- Buying a Franchise-Pros: Brand Awareness; Established system & support; Less competition.
- Buying a Franchise- Cons: Fees; Possibility of poor franchise choice; Less freedom in decision-making.
“Don’t assume a franchise is an easy, risk-free option – you’ll be running your own business with all the responsibility and hard work that running a business entails. Use professional advisers and make sure they’re franchise specialists. Negotiate your agreement and don’t think you have to accept the first set of terms put in front of you.”
In the article “Should You Franchise Your Business?” by Lindenmayer writes: Companies decide to begin franchising for one of three reasons: lack of money, people, or time. The primary barrier to expansion that today’s entrepreneur faces is lack of capital. And franchising allows companies to expand without the risk of debt or the cost of equity. Since franchisees provide the initial investment at the unit level, franchising allows for expansion with minimal capital investment on the part of the franchisor.
In addition, since it’s the franchisee, and not the franchisor, who signs the lease and commits to various service contracts, franchising allows for expansion with virtually no contingent liability, thus greatly reducing a franchisor’s risk….But, “Is Your Business Franchisable?” Franchising is a relatively flexible format, and just about any type of business can be franchised, provided it meets some basic characteristics: Credible; Unique; Teachable; Adequate ROI…
If your business meets these criteria, then it may be a good candidate for franchising. Properly structured, franchising can allow small companies to more effectively compete with much larger competitors. It can also allow larger companies to gain the advantages of highly motivated unit management while reducing overhead.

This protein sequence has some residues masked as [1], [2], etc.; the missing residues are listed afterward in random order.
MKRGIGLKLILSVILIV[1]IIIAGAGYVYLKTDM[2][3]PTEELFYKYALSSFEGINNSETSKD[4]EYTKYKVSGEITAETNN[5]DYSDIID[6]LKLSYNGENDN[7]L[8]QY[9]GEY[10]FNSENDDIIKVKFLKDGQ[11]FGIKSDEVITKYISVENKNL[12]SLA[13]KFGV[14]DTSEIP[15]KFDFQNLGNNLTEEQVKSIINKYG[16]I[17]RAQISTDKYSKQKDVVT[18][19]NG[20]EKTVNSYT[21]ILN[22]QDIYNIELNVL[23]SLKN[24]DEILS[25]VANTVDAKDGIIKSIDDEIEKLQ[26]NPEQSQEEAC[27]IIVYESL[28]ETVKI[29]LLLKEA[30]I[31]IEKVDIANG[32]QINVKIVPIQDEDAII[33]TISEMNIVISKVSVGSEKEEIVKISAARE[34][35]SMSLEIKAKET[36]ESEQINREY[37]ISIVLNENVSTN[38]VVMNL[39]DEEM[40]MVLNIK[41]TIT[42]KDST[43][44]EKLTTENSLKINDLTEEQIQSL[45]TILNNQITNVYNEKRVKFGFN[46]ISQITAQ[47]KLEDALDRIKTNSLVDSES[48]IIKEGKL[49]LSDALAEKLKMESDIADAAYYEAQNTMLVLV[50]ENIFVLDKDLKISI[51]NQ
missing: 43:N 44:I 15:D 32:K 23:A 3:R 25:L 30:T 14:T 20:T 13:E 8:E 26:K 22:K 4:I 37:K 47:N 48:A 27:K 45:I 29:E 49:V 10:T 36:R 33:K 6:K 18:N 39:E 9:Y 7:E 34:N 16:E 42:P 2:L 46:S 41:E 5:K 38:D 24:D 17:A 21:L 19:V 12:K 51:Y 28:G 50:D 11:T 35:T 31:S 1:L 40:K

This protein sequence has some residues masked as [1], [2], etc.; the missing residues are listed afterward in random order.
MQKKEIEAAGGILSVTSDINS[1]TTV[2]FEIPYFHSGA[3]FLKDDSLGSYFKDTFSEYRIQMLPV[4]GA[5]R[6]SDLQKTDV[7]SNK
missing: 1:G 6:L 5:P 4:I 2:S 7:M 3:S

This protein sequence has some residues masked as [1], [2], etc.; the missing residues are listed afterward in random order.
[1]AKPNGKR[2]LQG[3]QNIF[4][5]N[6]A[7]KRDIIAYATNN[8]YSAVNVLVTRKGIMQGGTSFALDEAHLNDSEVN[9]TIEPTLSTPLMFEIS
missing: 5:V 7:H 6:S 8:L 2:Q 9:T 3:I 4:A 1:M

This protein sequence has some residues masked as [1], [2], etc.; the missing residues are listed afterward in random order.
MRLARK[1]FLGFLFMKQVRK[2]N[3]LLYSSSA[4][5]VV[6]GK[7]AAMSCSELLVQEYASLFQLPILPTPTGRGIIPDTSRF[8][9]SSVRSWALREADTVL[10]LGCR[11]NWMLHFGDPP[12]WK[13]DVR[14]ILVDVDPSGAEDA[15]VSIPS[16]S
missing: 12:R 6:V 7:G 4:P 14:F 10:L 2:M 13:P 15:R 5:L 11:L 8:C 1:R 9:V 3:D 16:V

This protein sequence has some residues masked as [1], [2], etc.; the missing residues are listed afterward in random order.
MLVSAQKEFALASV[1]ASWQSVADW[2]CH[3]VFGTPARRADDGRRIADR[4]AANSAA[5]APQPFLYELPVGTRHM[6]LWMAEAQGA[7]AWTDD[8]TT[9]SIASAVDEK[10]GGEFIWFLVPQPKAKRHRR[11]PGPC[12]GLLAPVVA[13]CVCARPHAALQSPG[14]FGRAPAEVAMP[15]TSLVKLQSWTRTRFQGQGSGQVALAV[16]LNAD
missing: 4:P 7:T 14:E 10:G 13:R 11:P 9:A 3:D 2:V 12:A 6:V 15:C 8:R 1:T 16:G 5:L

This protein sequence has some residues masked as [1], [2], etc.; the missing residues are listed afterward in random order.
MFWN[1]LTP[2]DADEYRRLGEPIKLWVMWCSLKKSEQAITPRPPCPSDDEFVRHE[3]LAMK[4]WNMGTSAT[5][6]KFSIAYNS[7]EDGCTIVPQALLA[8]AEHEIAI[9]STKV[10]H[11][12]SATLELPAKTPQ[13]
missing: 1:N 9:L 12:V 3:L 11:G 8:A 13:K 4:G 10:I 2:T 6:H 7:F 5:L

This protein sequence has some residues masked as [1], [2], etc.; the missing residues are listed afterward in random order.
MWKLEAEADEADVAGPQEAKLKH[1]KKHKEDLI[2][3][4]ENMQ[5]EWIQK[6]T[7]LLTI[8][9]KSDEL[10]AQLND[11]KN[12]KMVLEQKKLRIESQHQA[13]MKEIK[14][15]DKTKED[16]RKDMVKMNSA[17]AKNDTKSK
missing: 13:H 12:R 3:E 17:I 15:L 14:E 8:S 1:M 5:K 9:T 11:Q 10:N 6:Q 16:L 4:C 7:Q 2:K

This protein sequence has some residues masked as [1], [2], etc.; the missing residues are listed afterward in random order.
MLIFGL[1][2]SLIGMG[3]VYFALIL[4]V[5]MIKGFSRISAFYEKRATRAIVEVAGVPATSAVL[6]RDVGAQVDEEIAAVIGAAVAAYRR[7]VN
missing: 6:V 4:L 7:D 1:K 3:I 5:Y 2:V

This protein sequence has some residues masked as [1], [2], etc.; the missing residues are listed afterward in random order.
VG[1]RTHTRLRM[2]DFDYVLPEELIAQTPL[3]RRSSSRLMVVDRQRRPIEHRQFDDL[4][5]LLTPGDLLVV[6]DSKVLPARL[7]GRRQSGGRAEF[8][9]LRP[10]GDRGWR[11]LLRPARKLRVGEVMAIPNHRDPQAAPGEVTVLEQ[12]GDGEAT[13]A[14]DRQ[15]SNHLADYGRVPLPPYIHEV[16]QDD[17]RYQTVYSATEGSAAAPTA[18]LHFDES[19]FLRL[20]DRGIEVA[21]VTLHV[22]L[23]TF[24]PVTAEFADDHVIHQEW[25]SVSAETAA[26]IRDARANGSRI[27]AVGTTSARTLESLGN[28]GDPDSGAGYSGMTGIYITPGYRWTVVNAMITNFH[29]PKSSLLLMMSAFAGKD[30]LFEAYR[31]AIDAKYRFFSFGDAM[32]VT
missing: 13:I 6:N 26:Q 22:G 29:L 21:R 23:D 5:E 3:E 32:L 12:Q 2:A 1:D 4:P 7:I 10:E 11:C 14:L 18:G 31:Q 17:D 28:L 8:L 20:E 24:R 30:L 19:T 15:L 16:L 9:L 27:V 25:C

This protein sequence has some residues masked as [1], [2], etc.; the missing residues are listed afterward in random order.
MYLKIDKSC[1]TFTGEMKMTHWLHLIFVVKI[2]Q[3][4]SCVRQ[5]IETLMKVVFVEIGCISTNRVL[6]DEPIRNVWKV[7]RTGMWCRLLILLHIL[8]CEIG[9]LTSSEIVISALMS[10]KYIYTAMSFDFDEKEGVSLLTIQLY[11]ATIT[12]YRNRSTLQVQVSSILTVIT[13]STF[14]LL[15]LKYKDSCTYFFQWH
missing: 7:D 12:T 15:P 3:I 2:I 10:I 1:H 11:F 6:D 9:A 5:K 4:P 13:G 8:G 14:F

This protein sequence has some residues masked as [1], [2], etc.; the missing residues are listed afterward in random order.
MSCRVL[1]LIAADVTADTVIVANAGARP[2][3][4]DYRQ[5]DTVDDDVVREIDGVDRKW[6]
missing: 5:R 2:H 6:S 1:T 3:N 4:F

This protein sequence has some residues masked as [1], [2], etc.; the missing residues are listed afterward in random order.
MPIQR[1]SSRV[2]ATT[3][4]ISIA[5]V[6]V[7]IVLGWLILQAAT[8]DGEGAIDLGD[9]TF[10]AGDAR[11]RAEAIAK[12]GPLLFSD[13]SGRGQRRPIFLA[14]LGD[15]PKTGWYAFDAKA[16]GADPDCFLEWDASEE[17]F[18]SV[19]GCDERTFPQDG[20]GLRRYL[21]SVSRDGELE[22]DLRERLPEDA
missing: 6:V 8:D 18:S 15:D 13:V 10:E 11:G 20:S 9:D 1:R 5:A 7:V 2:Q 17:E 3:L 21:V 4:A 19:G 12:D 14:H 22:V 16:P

As such, franchising is an option that more and more companies should explore… Franchising is being employed by more businesses and more types of businesses than ever before. Today, almost any product/service can be distributed through franchising. Franchising commands a staggering 43% of the nation’s total retail sales and service dollars.
According to the Small-Business Association, 41 percent of the nation’s small businesses are unable to secure adequate financing. Independent small-business owners must cope on their own, while many franchisees will continue to receive help from their franchisors, through direct loan programs or a waiver of royalties and other fees. Franchisors are also helping their franchisees increase sales with new marketing programs and by providing them with new products and/or services to offer their customers.
A creed of the franchising world says: “Never be a pioneer; it doesn’t pay. Let the other man do the pioneering; and then after he has shown what can be done, do it bigger and more quickly. But let the other man take the time and risk to show you how to do it.” However, on the flip-side: The ‘U.S. Small Business Administration (SBA)’s Office of Inspector General’s Inspection and Evaluation Division’ published a report comparing the failure rate of the SBA’s non-franchise loans to the SBA’s franchise loans.
The SBA’s findings: “Despite the popular view that franchisees are much more successful than non-franchisees, SBA’s experience with defaulted loans does not support this.”
“You can have the best business model in the world, but if you sell it to the wrong kind of person it’s not going to work,”